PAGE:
Consumer confidence has slipped to its lowest level since the month after the EU referendum, according to a survey.
Confidence fell by 0.2 points to 107.9, its lowest score since July 2016, immediately after the UK voted for Brexit, the latest data from YouGov and the Centre for Economics and Business Research (Cebr) showed.
Although a score over 100 shows more consumers are confident than unconfident, the index has yet to get back to the levels it was at before June’s referendum, YouGov and the Cebr said.
The study found homeowners’ expectations for house values over the past month were unchanged, but they had become slightly more optimistic about property prices over the coming year.
The most notable fall came in people’s household financial situation over the past month, which slipped to the lowest level since December 2014, while expectations for household finances over the next 12 months also fell.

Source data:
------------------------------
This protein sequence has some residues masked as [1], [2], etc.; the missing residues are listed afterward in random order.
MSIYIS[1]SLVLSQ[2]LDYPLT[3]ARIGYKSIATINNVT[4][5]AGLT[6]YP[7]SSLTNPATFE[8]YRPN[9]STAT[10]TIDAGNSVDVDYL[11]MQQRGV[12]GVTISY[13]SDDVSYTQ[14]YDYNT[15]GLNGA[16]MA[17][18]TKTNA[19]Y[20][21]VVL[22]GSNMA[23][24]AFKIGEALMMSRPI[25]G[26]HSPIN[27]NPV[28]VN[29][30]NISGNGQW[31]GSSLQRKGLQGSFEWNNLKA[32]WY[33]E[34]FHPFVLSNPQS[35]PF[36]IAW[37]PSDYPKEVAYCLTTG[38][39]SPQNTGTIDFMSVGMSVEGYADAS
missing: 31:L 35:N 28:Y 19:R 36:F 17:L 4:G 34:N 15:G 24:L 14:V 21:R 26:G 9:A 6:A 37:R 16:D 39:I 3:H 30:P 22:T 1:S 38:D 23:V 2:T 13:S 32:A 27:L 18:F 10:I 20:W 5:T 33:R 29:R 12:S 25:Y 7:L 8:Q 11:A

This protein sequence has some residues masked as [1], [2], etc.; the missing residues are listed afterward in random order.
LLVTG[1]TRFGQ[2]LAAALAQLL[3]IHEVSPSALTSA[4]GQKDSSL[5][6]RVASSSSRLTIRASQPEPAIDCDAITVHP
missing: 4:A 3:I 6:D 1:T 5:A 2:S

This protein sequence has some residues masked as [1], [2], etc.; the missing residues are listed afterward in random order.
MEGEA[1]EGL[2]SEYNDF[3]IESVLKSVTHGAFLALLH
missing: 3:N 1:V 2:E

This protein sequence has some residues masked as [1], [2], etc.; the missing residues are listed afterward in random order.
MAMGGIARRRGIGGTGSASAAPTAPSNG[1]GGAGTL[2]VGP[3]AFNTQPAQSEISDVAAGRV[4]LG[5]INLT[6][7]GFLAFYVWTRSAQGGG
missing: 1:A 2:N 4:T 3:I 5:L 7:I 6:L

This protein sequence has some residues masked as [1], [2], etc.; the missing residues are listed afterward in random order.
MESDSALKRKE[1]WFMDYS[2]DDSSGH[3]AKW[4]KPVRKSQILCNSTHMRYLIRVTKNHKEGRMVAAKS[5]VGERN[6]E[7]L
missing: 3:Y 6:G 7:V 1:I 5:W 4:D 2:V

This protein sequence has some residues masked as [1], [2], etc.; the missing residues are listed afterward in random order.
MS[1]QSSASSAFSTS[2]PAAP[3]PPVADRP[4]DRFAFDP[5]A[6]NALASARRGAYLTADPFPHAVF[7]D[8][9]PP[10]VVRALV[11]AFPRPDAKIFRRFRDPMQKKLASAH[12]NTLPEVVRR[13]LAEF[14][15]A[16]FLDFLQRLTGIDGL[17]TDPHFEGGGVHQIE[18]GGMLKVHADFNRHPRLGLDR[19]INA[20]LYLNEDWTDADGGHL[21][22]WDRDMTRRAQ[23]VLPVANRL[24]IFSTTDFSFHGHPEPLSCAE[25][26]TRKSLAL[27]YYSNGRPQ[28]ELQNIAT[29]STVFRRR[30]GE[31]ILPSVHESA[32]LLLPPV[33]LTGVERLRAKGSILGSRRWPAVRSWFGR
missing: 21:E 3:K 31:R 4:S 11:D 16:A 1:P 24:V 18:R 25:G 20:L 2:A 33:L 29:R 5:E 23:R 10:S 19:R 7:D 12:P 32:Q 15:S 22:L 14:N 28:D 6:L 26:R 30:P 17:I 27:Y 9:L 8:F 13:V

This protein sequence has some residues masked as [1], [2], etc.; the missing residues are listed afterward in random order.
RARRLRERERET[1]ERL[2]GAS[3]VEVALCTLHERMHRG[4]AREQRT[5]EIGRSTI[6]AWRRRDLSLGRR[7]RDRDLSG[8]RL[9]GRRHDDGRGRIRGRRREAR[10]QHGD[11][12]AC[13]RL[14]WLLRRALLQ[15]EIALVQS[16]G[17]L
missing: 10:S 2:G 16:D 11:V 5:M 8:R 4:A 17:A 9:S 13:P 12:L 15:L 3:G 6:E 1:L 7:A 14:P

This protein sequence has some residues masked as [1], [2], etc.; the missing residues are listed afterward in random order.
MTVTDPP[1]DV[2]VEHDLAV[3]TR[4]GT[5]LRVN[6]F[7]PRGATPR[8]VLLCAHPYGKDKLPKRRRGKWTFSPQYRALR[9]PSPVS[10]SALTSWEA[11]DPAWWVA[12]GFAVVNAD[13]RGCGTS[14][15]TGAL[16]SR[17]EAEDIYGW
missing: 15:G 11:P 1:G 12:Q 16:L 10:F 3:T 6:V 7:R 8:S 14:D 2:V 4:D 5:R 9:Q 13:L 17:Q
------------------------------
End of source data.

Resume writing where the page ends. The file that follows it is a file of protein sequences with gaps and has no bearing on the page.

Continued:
Workers’ job security perception over the last 30 days is now at its lowest level since April 2013.
Nina Skero, head of macroeconomics at the Cebr, said: “Consumer confidence continues to decline, and every month it is getting closer to the level it was after the EU referendum.
“The most concerning aspect in the numbers is the continuing decline in people’s household financial situations.
“Both forward and backward-looking measures are at their lowest level for a number of years, and it doesn’t take much for a tightening of purse strings to lead to a slowdown.”
Stephen Harmston, head of YouGov Reports, said: “After several jolts over the past year, consumer confidence is now treading a straighter path, albeit one that heads gently downwards.”